Israel embraces Obama
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The historic election of Democrat Barack Obama as US President has been warmly welcomed by Israeli leaders across the political spectrum.
Prime Minister Ehud Olmert described Mr Obama's sweeping victory as "historic and impressive" adding: "America has again proven itself an example to world democracies."
Foreign Minister and Kadima leader Tzipi Livni said that the election of the first-ever African-American president was "a mark of merit for American democracy", adding: "During Barack Obama's recent visit to Israel, and especially during the tour we conducted together in the city of Sderot, the people of Israel were impressed by his commitment to the peace and security of Israel."
Likud leader Binyamin Netanyahu went even further in expressing his optimism over Mr Obama's future role in the Middle East.
"I am sure the new president will be able to bring peace to our region," he said.
Jewish Americans voted overwhelmingly for Mr Obama. According to exit polls, 77 per cent of Jewish voters supported him, while only 22 per cent backed Republican John McCain.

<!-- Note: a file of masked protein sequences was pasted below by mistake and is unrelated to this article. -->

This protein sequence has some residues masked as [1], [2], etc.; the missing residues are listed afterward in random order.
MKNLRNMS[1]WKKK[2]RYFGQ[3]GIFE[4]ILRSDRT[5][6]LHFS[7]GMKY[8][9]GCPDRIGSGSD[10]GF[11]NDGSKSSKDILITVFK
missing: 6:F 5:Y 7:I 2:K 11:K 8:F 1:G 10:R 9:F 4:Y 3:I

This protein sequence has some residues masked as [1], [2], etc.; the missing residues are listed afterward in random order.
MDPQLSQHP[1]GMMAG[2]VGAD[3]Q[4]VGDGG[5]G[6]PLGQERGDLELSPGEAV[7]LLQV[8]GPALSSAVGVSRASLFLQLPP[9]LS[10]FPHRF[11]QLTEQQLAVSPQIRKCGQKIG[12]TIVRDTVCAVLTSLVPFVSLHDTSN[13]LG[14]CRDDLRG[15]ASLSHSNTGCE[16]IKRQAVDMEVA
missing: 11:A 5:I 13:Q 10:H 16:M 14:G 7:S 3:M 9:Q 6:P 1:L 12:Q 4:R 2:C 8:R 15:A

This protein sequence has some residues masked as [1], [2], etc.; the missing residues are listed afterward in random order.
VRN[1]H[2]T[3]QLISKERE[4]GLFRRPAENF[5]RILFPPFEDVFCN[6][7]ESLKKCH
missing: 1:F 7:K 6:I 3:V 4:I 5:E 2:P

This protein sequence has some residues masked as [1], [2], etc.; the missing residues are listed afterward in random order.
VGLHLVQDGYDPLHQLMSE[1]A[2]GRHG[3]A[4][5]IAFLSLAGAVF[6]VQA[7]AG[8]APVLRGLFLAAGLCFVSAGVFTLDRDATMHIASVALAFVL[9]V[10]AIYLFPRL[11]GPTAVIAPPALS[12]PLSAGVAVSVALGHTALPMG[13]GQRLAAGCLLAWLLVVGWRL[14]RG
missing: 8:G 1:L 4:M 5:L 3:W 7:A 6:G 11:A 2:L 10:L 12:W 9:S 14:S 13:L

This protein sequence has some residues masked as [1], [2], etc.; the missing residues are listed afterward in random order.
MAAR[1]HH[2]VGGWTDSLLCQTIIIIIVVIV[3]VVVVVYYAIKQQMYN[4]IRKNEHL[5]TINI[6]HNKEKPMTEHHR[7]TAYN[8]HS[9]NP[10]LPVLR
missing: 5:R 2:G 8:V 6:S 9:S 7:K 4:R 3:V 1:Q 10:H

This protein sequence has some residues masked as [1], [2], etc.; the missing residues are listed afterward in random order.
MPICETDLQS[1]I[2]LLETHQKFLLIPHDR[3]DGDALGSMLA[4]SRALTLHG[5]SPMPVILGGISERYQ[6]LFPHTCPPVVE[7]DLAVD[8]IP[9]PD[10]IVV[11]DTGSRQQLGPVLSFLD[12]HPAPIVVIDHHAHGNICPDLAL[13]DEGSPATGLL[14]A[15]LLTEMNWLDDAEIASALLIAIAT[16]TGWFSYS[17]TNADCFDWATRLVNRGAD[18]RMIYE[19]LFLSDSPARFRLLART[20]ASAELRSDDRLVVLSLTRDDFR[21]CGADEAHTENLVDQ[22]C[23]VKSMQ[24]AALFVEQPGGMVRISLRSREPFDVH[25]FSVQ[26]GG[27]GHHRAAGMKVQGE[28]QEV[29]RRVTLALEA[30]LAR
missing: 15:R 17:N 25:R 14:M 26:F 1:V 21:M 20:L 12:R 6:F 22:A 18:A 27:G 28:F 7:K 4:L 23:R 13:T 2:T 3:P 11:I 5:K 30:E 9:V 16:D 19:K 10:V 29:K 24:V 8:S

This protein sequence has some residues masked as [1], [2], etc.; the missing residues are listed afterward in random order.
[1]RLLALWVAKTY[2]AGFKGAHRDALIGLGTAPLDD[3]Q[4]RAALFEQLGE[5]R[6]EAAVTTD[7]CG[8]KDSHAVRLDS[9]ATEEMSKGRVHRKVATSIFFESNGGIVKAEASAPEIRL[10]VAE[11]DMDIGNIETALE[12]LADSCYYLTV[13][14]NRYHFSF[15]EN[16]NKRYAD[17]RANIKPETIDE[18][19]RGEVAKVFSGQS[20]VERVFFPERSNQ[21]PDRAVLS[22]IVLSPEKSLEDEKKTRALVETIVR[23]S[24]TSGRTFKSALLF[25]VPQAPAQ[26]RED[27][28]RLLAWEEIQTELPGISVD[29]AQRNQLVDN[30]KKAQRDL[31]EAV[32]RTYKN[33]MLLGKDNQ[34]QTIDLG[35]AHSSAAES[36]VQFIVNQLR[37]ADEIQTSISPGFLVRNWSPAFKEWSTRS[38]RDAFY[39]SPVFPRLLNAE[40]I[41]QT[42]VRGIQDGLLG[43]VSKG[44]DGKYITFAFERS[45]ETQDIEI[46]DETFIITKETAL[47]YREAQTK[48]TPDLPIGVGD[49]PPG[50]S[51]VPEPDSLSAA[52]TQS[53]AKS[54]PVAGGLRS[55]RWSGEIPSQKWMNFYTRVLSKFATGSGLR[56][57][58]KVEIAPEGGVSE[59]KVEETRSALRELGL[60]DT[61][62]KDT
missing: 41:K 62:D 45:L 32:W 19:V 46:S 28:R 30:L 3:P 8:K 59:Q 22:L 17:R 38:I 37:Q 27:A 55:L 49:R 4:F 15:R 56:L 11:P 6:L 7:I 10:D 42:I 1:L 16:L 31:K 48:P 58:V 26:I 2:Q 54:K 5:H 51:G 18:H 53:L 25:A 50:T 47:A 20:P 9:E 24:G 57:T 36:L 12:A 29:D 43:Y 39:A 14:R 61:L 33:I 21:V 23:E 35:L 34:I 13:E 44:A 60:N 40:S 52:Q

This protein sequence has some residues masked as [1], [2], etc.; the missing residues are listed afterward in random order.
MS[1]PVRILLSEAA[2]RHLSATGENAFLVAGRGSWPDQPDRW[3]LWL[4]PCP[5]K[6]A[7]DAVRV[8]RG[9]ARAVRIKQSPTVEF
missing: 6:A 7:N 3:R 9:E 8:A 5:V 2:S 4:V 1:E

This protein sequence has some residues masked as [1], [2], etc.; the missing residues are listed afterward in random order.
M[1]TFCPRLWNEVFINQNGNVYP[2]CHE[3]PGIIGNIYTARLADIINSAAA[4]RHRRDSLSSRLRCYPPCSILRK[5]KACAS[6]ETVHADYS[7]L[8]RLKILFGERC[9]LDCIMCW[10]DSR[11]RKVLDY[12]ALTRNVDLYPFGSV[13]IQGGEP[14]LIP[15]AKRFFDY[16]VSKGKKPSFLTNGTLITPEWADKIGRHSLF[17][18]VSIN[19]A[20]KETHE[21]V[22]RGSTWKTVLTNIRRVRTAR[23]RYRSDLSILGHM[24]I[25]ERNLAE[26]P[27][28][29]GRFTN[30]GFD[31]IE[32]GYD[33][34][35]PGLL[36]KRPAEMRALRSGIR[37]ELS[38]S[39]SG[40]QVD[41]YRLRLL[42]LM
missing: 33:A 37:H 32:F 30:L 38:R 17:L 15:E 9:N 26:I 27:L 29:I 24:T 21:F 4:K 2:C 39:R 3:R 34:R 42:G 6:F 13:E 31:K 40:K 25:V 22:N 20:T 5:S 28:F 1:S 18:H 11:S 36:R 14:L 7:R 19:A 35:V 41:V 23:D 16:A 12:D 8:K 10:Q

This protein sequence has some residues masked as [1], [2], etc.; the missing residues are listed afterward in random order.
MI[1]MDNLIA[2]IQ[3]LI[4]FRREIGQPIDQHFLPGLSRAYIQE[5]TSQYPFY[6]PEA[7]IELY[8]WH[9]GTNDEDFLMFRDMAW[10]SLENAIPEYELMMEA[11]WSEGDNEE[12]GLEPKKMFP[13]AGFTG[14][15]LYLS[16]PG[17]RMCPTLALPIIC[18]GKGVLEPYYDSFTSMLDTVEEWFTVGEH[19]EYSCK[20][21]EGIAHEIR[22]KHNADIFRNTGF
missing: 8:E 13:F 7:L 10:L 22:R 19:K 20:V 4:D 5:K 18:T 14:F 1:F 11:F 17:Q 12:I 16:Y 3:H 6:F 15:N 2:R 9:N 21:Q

Mr Obama managed to maintain the tradition of Jewish backing for Democratic presidential nominees.
"This election has showed once again that American Jews continue to solidly support Democrats," said Marc Stanley, chairman of the National Jewish Democratic Council.
Mr Obama's road to the White House, which ended on Tuesday night in Chicago with hundreds of thousands of supporters dancing in the streets and chanting, had been rocky. He faced many challenges in confronting the troubled issue of race relations, and had struggled to win the support of Jews. Mr Obama started off with little support from the community and was smeared by emails and rumours targeting Jewish voters.
The Democratic candidate responded with a vigorous outreach operation which gradually eased Jewish concerns about his Middle East policy and answered claims regarding his advisers and associates.
Analysts have speculated that Mr Obama's strong performance in the community was also a result of Mr McCain's decision to choose Sarah Palin as his running mate. Ms Palin, a strong conservative Christian, deterred Jewish voters who hold liberal views and are concerned about maintaining the separation between church and state.
In congressional races, according to early results, most Jewish lawmakers kept their seats. As of Wednesday morning, the Minnesota Senate race between two Jewish candidates, Republican Senator Norm Coleman and Democrat Al Franken was too close to call. In New Jersey, Dennis Schulman failed to drive out the incumbent Republican. Frank Lautenberg, the senator from New Jersey, easily kept his seat. Six Jewish first-time congressmen will also return for another term.